Every screen has it's own resolution. Or rather pixel density.
Consider a 20" (diagonal) monitor:
A monitor set to 2560x1600px has a ppi of about 137
A monitor set to 1920x1080px has a ppi of about 102
A monitor set to 1440x900px has a ppi of about 89
I post "about" because actual physical size of the monitor is a factor as well. A 20" monitor with a 2560x1600 resolution will have a higher PPI than a 30" monitor at the same resolution. (This is the entire theory behind "retina" displays - huge resolutions on a small screen).
If you create a document at 300ppi and tell Acrobat to view it at 100%, Acrobat takes into account the monitor's pixels per inch and tries to match the monitor ppi to the document ppi. So a 300ppi document on a monitor with a pixel density of 100 would show 3 pixels for every 1 pixel of density. A 100ppi document on a 100 pixel dense monitor would be a 1:1 ratio. This is how Acrobat determines "100%".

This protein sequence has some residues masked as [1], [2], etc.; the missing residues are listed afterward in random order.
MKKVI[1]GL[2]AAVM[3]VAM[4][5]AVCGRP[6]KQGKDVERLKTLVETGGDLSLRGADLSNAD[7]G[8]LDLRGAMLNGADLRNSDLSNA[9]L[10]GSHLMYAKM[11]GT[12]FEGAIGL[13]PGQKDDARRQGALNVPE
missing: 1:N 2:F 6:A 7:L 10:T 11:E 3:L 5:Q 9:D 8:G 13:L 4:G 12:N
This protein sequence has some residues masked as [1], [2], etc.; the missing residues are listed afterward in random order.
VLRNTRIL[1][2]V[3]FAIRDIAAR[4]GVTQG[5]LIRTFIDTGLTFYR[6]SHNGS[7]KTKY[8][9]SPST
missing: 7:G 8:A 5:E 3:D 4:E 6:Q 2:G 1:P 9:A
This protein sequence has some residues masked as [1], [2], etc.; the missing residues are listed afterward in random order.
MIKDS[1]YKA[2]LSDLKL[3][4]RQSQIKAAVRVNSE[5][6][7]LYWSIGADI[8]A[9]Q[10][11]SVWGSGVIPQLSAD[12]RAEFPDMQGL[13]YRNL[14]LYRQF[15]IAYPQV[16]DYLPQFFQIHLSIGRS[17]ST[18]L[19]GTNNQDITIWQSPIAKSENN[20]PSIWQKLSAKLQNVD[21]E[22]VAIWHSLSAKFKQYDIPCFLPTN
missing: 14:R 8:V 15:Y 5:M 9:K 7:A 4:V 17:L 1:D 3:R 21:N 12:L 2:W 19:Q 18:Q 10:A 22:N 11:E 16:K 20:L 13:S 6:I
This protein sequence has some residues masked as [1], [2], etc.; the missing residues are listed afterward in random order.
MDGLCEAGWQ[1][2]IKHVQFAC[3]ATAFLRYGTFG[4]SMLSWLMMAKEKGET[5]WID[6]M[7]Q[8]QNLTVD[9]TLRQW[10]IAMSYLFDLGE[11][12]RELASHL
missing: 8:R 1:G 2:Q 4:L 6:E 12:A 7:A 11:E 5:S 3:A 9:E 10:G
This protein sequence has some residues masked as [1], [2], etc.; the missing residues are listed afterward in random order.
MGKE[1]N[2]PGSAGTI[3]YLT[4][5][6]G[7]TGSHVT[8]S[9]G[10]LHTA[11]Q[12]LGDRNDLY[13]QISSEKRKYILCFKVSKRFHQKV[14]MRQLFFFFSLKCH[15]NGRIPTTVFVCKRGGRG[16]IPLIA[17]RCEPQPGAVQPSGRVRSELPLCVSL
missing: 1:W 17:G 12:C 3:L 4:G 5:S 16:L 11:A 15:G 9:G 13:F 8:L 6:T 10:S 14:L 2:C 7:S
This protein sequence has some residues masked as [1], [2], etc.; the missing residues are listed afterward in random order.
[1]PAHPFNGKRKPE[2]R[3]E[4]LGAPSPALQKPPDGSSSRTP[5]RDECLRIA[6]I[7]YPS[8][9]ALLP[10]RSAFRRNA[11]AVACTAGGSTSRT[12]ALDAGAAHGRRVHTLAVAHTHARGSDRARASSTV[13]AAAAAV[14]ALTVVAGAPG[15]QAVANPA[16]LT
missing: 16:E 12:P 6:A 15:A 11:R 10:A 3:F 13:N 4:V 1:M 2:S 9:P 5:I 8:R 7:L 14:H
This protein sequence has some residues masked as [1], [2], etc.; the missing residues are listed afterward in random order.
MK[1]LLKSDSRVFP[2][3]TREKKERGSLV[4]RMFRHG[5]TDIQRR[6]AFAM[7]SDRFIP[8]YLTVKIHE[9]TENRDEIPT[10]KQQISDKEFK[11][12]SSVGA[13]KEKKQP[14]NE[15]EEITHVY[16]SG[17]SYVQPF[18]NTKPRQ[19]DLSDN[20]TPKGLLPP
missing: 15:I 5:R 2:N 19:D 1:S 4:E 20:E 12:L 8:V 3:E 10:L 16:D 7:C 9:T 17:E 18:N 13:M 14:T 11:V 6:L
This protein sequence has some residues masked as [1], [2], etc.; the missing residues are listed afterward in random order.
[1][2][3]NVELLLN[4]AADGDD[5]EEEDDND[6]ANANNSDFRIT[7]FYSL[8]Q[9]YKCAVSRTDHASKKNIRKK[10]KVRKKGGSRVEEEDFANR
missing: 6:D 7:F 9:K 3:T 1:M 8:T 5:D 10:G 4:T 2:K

If you want to accurately display sizes in Acrobat you need to alter Acrobat's preferences. If you go to Preferences > Page Display there is a field to input Custom Resolution. Input your monitor's PPI in that field and 100% will be much closer to actual size regardless of what a document PPI is. You'll also see an option in Page Display preferences to simply use the system settings. You can use that as well if it is reading a value. Not all systems will have a default value other than the standard 72/96ppi however.
For a close estimate at your monitor's pixel density you can use this calculator: Pixel Density Calculator
Note, the calculator will only get you close. It's not 100% accurate. For example it tells me my Monitor PPI is 100.63. However, using 100.63 in Acrobat causes all kinds of display errors. So I rounded to 101. If you want to be 100% accurate in the pixel density calculations you need to do the math yourself since every monitor manufacturer will have a slightly different variation for a monitor's size. The wiki article I linked to at the top of this answer explains the math behind pixel density.